Les Brown would often say, in only the best way that he could, “Your network is your net worth.” And he also had great tag lines like, “You gotta be HUNGRY!” He’d get you real fired up for the day. I loved listening to Les Brown when I was a little kid even. And that lesson always stuck with me, “Your network is your net worth.”

When I’ve transitioned over to business and gotten older and gone to different networking events and different conferences and things, I’ve always been very strategic about what I’m doing at a conference. What I notice is that most people go to a conference because they’re going to sit in the audience, take notes, network with the other people that are there attending.

Now here’s the Power Move: Don’t go to conferences to network with the attendees. Go to conferences to network with the speakers. Because the attendees paid to come there. But the speakers got paid to come there. And if your network is your net worth, best to hang out with the speakers who are getting paid to be there so that you can absorb their knowledge. So that you can absorb their best practices. And so that you can be around successful people who are doing what you want to do in whatever niche or industry it is.

Here it’s oil and gas. It can be a little difficult getting up with the speakers in some of our sessions because they get in and get out. But if you can get the speaker’s ear, start to network with them, develop a relationship over time you’d be amazed at how much great advice and business mentorship that you can get from people who believe in you. And people who see your potential. But know that you need a little input from someone like them to help you go to the next level.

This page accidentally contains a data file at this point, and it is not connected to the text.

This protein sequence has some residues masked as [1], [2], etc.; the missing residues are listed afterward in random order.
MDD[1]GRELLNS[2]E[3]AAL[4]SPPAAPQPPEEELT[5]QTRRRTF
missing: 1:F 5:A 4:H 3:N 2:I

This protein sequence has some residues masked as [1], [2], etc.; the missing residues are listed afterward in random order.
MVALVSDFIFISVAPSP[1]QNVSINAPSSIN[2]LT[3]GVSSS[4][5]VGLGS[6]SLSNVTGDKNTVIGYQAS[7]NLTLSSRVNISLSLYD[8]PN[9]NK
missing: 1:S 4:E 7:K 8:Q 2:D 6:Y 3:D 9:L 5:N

That’s our Pay Zone Power Move, and on that I also wanted to mention Social Media Marketing World 2014. You probably haven’t heard of this conference and it’s only one week away. So, if you’re a marketer or a business owner or anything like that listening to this podcast right now. And when I say one week away, I’m saying one week from March 17th, so it’s coming right up very quickly.

But I had to throw it in here because I went to this conference last year and I met some of the most amazing people. Again, do my strategic, trying to network with the speakers. And I made some phenomenal relationships. It really was the key to me being able to transition from Drillinginfo over to Tribe Rocket very smoothly because I had so many successful people around me saying, “James, you need to be doing this on your own. You’re so good at this.”

When you don’t have that input, it’s really hard to convince yourself that you can do those things. So, not only are their speakers phenomenal out there, people like Jay Baer who’s the New York Times Best-Selling Author that has the quote at the top of TribeRocket.com, if you’ve ever been there. Michael Hyatt, who’s a phenomenal, successful speaker who has 390,000 followers online. Pat Flynn who literally taught me how to do this podcast, so shout out to you Pat. And then also, if you ever read anything of mine you’re always going to hear about my boy Marcus Sheridan over there, The Sales Lion. He’s going to be closing it out with the closing keynote.

It’s the largest social media marketing conference in the world. They have multiple tracks about podcast. About content marketing. About all these things. The leading experts and brands are all there. Huge brands. Whole Foods, and other huge, huge brands. I think Catapillar might be there this year. Discovery Channel. All of these people that you can learn from. That you can network with.